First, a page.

The Turkish coup d’etat in 12 September 1980 designated a sharp shift towards a form of neoliberalism that would be accompanied by gradual Islamization of the society. The ongoing low-intensity war between various leftist and rightist organizations seemed to thus end. Every leftist organization were crashed by the iron-heel of the state and though several figures in right-wing mobilization were prosecuted it is possible to assert, by reminding the infamous saying of the leader of far right MHP (Nationalist Movement Party), that even though far-right were not in power physically, they were indeed in power mentally. This era was marked by total repression accompanied by innumerable acts of disappearances, visible state-violence and especially immense tortures in prisons – eventually leading the Kurdish question to transform into an armed social movement than mere political organization. In this regard, the Diyarbakır Prison mostly consisting of Kurdish political prisoners and that is known with the harshest prison conditions has a specific significance (Güneş 2012). In 21st March 1982 (Newroz) one of the leading figures of PKK (Kurdish Workers’ Party) hanged himself to protest prison conditions and state-terror, while holding three burned matches. His suicide had sparked a new beginning for their struggle, leading up to a wave of hunger strikes and later four people Ferhat Kurtay, Mahmut Zengin, Eşref Anyık and Necmi Öner have set themselves on fire to become free in such prison conditions, according to their own speeches (Güneş 2012). It is possible to state that the current political significance of Newroz amongst Kurdish nationalism has also a strong tie to this event as symbolizing a rebirth and sacrifice, which is also commemorated by posters of such figures in Newroz.

The adoption of Newroz by the rising Kurdish nationalism caused the Turkish State to resurrect and re-invent this tradition which was long-forgotten and rarely celebrated amongst Turks since the Early Republican Era to counter-balance this rise of a competing nationalism. But also following the collapse of the Union of Soviet Socialist Republics that gave way to emerging Turkic nations such as Azerbaijan, Turkmenistan, Kyrgyzstan, Kazakhstan and Tataristan, the hegemonic form of nationalism in Turkey had attempted to revive its old pan-Turkism thus building up influence and further social-economic and political connections within these regions. The re-adoption and re-configuration of Nevruz was instrumental in this regard, emerging out of two distinct social change. The initial attempts came from state elites and officials declaring Nevruz as a day for ‘fraternity’, ‘national unity’, ‘harmony’, ‘peace’, ‘solidarity’ and ‘love’(Yanık, 2006: 288-289). For example, the prime minister in 1992 Süleyman Demirel publicly claims that: “Nevruz is being celebrated in Turkey just as it is being celebrated in Central Asia and Caucasus, helping people to get closer to each other” (2006, 2008). However, in that year the celebrations of Nevruz in Cizre (a small town of Şırnak in South-Eastern Turkey) have ended in blood. The main concerns of this state officials gets to be articulated in a narrative which mainly argues that 21st March was a common celebration of northwards equinox amongst various folks in the aforementioned regions, so that is should not be acknowledged as a Kurdish tradition. Yet still, several ultra nationalist such as Abdulhaluk Çay from MHP were claiming that the day authentically belonged to the Turkic peoples signifies the Ergenekon Myth. According to this narrative- either referring to Turkish Khaganate (552-744), Mongols or broadly speaking of Turks in Central Asia- after a great crisis of ancient Turks caused by a massive military defeat these people took refuge in the legendary Ergenekon valley. Being trapped there for four centuries in pain, “they prevent their extinction by coupling with the gray (female) wolf Asena”[in some versions] and when they quite increase in numbers, these people manage to melt down the mountain by the help a great fire made by blacksmiths and thus escape. Then Asena leads them to the valley where Turkic Khaganate was found and became its capital (2006, 300).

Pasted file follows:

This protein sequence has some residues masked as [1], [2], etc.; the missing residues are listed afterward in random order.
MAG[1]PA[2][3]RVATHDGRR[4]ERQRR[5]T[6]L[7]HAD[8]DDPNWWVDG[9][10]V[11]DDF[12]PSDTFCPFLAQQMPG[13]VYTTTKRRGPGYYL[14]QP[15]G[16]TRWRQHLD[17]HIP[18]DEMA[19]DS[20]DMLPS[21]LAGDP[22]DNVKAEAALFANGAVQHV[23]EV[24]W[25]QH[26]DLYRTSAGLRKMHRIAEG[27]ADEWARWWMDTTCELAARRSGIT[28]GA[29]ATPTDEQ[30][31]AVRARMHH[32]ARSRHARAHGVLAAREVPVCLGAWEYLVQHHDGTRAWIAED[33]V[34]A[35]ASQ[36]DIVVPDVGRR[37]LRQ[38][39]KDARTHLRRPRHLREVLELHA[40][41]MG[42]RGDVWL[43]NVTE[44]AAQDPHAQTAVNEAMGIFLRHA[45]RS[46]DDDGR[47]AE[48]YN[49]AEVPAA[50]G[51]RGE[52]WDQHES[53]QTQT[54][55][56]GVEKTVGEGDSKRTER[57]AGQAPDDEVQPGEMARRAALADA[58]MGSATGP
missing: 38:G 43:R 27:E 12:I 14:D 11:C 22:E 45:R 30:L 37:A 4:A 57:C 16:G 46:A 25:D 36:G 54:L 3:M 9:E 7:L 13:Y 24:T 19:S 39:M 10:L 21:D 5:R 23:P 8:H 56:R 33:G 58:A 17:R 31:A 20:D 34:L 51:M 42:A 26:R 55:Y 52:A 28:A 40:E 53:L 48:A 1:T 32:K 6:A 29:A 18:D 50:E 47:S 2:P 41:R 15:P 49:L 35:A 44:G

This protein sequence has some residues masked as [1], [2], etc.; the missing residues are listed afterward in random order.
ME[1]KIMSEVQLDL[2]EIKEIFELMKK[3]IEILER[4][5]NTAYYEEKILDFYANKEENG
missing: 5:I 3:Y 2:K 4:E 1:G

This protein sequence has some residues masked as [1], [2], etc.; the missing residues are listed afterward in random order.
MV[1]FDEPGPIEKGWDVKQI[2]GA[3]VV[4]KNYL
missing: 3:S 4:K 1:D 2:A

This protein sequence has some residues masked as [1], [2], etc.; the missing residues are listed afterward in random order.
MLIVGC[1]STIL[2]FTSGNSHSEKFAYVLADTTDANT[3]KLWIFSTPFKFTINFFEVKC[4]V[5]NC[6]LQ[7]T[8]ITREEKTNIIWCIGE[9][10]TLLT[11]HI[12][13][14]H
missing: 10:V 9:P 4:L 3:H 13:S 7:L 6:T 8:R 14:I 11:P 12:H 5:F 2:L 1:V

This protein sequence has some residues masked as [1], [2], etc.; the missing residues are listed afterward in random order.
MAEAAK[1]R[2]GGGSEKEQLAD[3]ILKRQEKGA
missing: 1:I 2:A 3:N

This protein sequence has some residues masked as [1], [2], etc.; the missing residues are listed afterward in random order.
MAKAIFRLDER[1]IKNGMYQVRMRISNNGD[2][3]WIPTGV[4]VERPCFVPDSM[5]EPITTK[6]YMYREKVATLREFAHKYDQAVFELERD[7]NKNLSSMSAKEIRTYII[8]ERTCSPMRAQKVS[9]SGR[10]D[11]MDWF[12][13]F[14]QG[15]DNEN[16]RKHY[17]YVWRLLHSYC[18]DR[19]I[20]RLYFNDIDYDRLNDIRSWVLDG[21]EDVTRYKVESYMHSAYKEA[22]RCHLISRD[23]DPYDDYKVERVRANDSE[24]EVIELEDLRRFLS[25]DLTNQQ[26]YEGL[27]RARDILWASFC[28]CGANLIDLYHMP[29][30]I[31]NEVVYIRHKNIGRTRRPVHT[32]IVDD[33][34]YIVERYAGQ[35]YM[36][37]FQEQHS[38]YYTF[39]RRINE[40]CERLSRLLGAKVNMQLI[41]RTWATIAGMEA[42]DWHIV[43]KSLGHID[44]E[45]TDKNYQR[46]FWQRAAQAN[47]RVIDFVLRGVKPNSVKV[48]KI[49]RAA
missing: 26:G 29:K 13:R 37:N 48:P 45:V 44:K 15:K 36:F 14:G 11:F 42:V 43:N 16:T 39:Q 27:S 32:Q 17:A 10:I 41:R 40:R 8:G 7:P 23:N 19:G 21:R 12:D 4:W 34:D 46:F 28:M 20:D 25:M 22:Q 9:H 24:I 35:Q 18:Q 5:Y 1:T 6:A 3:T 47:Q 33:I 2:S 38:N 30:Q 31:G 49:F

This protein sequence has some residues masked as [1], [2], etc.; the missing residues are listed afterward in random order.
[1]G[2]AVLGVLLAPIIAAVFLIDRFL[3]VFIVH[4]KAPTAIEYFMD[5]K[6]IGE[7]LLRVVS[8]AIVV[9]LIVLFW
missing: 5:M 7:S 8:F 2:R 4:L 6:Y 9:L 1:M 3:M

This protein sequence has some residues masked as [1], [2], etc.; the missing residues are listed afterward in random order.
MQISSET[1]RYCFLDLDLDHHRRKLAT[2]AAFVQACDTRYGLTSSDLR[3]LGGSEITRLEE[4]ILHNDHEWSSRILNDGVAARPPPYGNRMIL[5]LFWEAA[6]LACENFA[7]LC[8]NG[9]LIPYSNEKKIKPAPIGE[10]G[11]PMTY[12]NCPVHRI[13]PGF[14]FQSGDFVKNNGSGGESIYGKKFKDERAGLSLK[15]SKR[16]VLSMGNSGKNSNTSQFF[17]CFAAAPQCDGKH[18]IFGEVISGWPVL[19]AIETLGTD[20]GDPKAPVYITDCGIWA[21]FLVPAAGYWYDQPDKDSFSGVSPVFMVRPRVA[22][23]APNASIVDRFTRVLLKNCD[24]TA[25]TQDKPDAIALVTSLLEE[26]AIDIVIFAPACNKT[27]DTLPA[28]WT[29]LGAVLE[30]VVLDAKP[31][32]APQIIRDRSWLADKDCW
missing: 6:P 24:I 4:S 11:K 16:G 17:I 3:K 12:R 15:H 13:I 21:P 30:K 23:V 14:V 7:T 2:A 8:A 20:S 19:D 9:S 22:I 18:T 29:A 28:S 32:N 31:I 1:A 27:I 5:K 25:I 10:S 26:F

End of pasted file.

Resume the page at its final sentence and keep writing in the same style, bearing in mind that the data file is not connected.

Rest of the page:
Thus, the contestation of Newroz/Nevruz from the perspective of Turkish nationalists have enabled them to instrumentalize this invented tradition for various social and political purposes within the presence. Initially, through mythologization Turkish nationalism added another narrative element to its cultural repertoire that claims a historical continuity and a sense of common past within the social memory of the people sharing the narrative. Moreover this have enabled them to further relations with other nations that are in a process of ‘rediscovering themselves’ under a nation state after Soviet Collapse. In this regard this invention of tradition did not resolve merely out of internal problems that demand a stronger social cohesion following social change (Hobsbawm & Ranger, 1983), but also out of a new international dynamic. Furthermore in terms of the response towards Kurdish nationalism in rise, the state efforts could prove insights about an antagonistic reformation of self-identity in which the self-identity is formed towards the negation of the constructed other.

References:

Güneş, C. (2012) The Kurdish National Movement in Turkey: From Protest to Resistance. London: Routledge

Hobsbawm, E.J. & Ranger, T. (eds.). (1983) The Invention of Tradition. Cambridge: Cambridge University Press

van Bruinessen, M. (2000) Transnational aspects of the Kurdish question. Working paper, Robert Schuman Centre for Advanced Studies, European University Institute, Florence

Yanik, L.K. (2006). ‘Nevruz’ or ‘Newroz’? Deconstructing the ‘invention’ of a contested tradition in contemporary Turkey. Middle Eastern Studies, 42(2), 285-302